All of these movies take place during World War II. They all have great actors in what I’m sure are terrific performances. There has been Oscar buzz about almost all of them. But, really, how many WWII movies can you stomach, especially over the holidays? And how do you choose? I’d go with Valkyrie, because it’s directed by the man who did the first X-Men movies (the good ones), and because Tom Cruise wears an eye patch. Or The Reader because Kate Winslet is my hero, even when she’s rocking Bert-style eyebrows. Or Defiance because Daniel Craig is hot. (Jamie Bell, too.) Or The Boy in the Striped Pajamas because it looks the artiest, and because Vera Farmiga is underrated as an actress. Ah, just flip a coin.
This movie chronicles the rise of Chess Records in the ’50s and includes modern-day stars playing Muddy Waters, Leonard Chess, Little Walter, Howlin’ Wolf, Etta James (Beyoncé!), and Chuck Berry. It’s gotten generally favorable reviews, but with such recognizable stars, characters, and music, it’s odd to me that there aren’t that many raves out there. Is everyone just all Dreamgirls-ed out and they don’t want to see another musical period piece, or is this a diamond being outside by all the other high-wattage stars out there?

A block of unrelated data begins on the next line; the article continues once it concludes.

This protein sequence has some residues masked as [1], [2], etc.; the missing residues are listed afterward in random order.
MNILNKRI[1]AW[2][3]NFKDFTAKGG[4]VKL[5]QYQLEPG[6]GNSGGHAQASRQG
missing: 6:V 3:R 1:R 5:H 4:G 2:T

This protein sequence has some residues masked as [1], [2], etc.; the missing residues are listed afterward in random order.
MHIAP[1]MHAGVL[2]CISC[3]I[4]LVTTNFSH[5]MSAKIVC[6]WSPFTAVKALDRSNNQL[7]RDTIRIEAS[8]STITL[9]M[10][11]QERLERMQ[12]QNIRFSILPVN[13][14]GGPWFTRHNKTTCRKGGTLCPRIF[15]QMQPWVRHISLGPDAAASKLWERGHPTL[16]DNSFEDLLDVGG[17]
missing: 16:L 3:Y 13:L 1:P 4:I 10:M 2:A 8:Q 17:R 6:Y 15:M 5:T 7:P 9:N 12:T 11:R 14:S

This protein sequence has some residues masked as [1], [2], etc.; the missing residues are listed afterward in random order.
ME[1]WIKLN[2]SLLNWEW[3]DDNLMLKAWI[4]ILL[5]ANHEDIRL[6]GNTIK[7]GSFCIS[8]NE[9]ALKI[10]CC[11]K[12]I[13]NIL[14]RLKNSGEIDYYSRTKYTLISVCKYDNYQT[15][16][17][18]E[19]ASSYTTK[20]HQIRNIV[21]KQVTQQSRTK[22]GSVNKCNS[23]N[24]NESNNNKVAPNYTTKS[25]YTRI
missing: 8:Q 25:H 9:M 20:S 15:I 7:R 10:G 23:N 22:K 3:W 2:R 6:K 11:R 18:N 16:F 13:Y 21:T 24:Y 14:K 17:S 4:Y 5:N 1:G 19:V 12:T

Marley and Me
This movie, based on the bad-dog book of the same name, just looks dopey to me. But I’m not a dog person, and I know that some people love the book. But what if I tell you that the movie is longer than two hours? Are you willing to watch a puppy misbehave for that long? Or would you want to get up in the middle and, I dunno, play fetch?
I’ve heard that to understand the premise of the movie is to have the twist ending spoiled. As a result, all of the marketing behind the movie — all the trailers, commercials, etc. — has only alluded to vague aspects of the plot: One man changes the lives of seven strangers! Forever! And he has a dark secret! I appreciate the lack of spoilers, but how are we supposed to figure out if we want to see it? Will Smith is in it — is that enough?